8. The switch means of claim 7, said operator means including interlock means accommodating closing of either group of switches only when the other group is open.
9. The switch means of claim 7, including an enclosure for the switches having vertical partitions separating the two pairs of switches and the common phase switch from the second pair and horizontal partitions separating the switches of each pair and the common phase switch from the operator, whereby each switch and the operator are enclosed in individual cubicles.
10. The switch means of claim 9, said enclosure and its partitions being metal and having at each point of ingress and egress of input and output leads a bushing for receiving the lead and a surrounding collar for attachment of the lead enclosure.
11. The switch means of claim 9 said enclosure and its partitions being of double wall construction and formed of electrically conductive material to provide an isolated phase assembly of said switches.
BACKGROUND OF THE INVENTION
This invention has particular application to pumped storage generation of electric power, i.e., power installations comprised of upper level and lower level water reservoirs and an interposed generating and pumping station wherein, during "peak" electric load hours, water is drained from the upper reservoir to the lower reservoir to drive a generator for supplying supplemental power to an electric distribution system, and wherein, during "offpeak" hours, power is drawn from the system to drive a pump for pumping the water from the lower reservoir back to the upper reservoir. This invention permits a single rotary electric machine to serve both as the generator and the pump driving motor.
Heretofore, such switching has normally been done on the high voltage system side of a transformer interposed between the rotary electric machine and the system. This requires large switch gear to handle the higher voltage and consequently a large and expensive overall installation. The only means known to us for performing phase reversal switching at generator voltages and currents (14 to 23 KV and 10,000 amps) is a high cost air circuit breaker.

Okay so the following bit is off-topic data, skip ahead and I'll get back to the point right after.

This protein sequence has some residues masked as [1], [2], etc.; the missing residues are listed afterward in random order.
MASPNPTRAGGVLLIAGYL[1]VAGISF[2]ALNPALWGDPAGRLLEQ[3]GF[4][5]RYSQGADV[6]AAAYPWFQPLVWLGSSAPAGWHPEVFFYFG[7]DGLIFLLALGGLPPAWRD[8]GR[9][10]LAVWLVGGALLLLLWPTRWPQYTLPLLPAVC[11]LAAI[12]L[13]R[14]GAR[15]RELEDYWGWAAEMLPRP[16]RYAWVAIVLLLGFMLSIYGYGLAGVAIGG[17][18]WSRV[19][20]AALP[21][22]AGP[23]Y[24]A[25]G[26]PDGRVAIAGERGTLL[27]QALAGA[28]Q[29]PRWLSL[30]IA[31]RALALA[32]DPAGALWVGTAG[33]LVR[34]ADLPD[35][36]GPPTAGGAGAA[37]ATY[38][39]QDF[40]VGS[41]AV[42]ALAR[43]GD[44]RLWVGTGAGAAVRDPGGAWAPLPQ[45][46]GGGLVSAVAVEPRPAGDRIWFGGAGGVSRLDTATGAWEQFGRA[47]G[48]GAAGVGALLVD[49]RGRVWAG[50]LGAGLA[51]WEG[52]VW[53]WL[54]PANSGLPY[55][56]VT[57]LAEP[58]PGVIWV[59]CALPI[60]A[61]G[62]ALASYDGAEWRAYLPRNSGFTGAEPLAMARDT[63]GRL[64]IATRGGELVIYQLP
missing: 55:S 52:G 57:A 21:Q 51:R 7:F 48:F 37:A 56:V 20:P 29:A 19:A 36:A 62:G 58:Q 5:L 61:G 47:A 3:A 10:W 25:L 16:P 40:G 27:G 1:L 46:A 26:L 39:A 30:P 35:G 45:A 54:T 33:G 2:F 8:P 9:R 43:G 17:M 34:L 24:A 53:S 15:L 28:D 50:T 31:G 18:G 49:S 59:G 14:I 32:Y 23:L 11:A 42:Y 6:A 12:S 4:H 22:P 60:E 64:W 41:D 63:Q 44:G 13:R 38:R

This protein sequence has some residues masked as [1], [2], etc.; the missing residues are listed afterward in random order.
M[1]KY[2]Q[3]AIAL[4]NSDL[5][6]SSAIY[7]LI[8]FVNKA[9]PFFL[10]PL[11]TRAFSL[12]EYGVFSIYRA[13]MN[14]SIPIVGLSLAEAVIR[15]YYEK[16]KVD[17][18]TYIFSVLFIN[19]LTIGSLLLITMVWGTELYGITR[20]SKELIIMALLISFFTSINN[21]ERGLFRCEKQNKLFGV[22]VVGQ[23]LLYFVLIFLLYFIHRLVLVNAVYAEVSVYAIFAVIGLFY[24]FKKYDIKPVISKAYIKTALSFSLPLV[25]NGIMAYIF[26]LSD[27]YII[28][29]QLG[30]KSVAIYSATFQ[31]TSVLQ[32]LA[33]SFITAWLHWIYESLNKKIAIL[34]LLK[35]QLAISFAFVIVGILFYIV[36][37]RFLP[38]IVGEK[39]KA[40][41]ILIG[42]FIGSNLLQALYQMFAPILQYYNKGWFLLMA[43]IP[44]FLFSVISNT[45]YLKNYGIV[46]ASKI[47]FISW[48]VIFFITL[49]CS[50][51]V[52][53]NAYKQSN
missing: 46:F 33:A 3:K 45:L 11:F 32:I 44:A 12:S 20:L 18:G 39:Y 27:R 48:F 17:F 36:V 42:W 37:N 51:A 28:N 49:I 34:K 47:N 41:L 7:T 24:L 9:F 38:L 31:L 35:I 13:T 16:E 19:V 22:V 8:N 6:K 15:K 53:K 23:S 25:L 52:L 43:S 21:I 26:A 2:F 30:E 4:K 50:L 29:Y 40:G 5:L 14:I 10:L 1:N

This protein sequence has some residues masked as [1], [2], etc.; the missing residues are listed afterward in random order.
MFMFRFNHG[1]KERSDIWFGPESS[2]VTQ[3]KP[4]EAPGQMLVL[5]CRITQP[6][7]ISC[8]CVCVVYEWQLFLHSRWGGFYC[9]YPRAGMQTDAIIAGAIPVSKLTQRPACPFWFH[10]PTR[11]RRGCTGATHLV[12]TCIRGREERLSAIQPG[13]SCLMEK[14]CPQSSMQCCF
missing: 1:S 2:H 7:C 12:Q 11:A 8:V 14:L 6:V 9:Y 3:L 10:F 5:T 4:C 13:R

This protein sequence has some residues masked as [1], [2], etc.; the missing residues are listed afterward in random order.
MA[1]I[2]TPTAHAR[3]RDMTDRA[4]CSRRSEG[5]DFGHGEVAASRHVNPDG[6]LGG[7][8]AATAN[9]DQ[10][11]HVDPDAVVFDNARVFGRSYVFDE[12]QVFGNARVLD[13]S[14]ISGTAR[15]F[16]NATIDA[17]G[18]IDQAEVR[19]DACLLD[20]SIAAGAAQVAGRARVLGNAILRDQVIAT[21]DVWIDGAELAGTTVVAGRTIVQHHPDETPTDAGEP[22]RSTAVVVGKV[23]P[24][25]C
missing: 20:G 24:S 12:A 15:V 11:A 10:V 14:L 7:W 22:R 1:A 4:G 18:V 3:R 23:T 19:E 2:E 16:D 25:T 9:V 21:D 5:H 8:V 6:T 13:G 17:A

SUMMARY OF THE INVENTION
This invention provides phase reversal switch means of compact and economical construction designed for and operating at generated power and providing thereby significant economy in the amount of metal enclosed bus and step-up transformers required at the pumped storage installation.
The switch means is comprised of a plurality of switch structures each comprising an air break disconnect switch serving as a shunt for an assembly of vacuum tube interrupters of a number and capacity sufficient to at least interrupt if not actually break the circuit, and means for operating the components to first open the shunt switch and to then operate the vacuum tubes to interrupt or break the circuit.
One problem in the particular environment is that the generated power is at a moderate but nevertheless quite high potential (e.g., 14 to 23 KV) and of high current (e.g., 8,000 to 14,000 amps). To carry the current requires conductive components of heavy cross-section and to interrupt or break the current flow requires extremely high speed and effective interrupter or breaker means. The two requirements are the antithesis of one another in terms of switch construction because a heavy member cannot be accelerated as fast as necessary for interruption, and a light weight rapidly acceleratable member cannot continuously carry a heavy current load. This problem is resolved by the above described combination of parallel connected shunt switch means of heavy cross-section for continuous current carrying duty, and vacuum tube interrupters for momentary current carrying duty and interrupter or circuit breaker service. To accomplish its results, this invention particularly utilizes some and/or all of the underlying principles of switch construction described and claimed in co-pending application Ser. No. 775,660, filed Nov. 14, 1968, now U.S. Pat. No. 3,566,055.
An object of the invention is the provision of an extremely compact arrangement of five of the switches above described, a first one for connecting machine phase A to system phase A, a second for connecting machine phase B to system phase B, a third one for connecting machine phase A to system phase B, and a fourth one for connecting machine phase B to system phase A, and a fifth one for controlling the common phase C; together with means for operating the five switches in such correlated relationship that the first and second switches are closed at the same time and only when the third and fourth switches are open, and vice versa.
An additional object is the provision of a compact arrangement of said five switches in a segregated or isolated phase metal enclosure complementary to and cooperative with the metal enclosures of the power conducting busses served by the switch.
Other objects and advantages of the invention will become apparent in the following detailed description, as taken in conjunction with the accompanying drawings.